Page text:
Fed up with fees? Ways to break up with your bank - WTVM.com-Columbus, GA News Weather & Sports

Fed up with fees? Ways to break up with your bank

By Zaneta Lowe  - bio | email 

COLUMBUS, GA (WTVM) - Make a purchase, get paid.  MEA Federal Credit Union members will soon be able to take advantage of a program in which certain retailers offer money back for using a debit card.

"If you spend $50, and they're going to give you $5 cash back, it comes back to your account," says MEA Federal Credit Union CEO Polly Bell. 

Such perks are hard to come by these days, as banks continue to make changes that cost customers. 

"Debit card reward programs are going away, they're being scaled back significantly, we're already seeing a decline in free checking accounts, and you may end up having to pay a fee to carry that debit card as opposed to getting it free today," says Greg McBide of Bankrate.com.

Wells Fargo, Regions and Sun Trust are banks that will, or have already started charging customers a monthly fee for using their own debit cards.

Some also charge for paper statements, and one survey found using another bank's ATM has gone up by almost $1 for the average customer.

"Add it all up, this is a couple hundred dollars a year for many consumer households," adds McBride.

If that's money you can't afford and you're considering calling it quits with your bank, consider your needs when shopping around.  For example, if you do most of your business close to home, a community bank or credit union might be a good option.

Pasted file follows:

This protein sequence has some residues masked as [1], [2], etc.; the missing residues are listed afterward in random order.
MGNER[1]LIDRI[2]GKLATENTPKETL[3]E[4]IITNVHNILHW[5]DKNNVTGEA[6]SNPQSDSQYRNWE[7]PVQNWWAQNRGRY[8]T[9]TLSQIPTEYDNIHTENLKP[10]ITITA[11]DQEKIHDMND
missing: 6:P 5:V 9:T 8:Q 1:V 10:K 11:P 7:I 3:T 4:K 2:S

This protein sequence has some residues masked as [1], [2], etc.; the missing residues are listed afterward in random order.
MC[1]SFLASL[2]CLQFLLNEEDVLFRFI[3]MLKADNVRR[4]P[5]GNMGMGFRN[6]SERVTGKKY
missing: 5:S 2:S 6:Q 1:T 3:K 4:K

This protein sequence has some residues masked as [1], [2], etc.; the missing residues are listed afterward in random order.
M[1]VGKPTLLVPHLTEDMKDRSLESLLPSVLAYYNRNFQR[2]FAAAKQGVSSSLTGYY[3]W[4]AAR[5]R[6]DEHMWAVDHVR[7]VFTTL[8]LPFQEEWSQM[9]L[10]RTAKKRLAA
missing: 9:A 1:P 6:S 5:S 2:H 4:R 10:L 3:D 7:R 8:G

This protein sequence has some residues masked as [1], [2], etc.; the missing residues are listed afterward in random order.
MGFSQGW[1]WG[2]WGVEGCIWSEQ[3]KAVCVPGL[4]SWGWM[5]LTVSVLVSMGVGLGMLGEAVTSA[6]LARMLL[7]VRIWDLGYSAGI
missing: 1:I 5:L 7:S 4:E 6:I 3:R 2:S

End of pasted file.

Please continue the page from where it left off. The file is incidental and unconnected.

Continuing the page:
"We simply don't nickel and dime our members," says Bell.  Bell also says rates on cds are pretty good, members can often get a better deal on loans, plus MEA has a new program where folks can skip a payment.

"You can get free, safe deposit boxes, or the lower fees on ATM usage, or no fees on debit cards," Bell adds.

Online banks have a better rate on savings accounts, so that's a good place to stash your cash.  Plus, some will reimburse ATM fees.

That new debit card fee starts in about two weeks for Wells Fargo, but not all customers are affected.  Call your branch to find out.

In fact, if your bank has added a fee you're concerned about, it's worth asking them to waive it.

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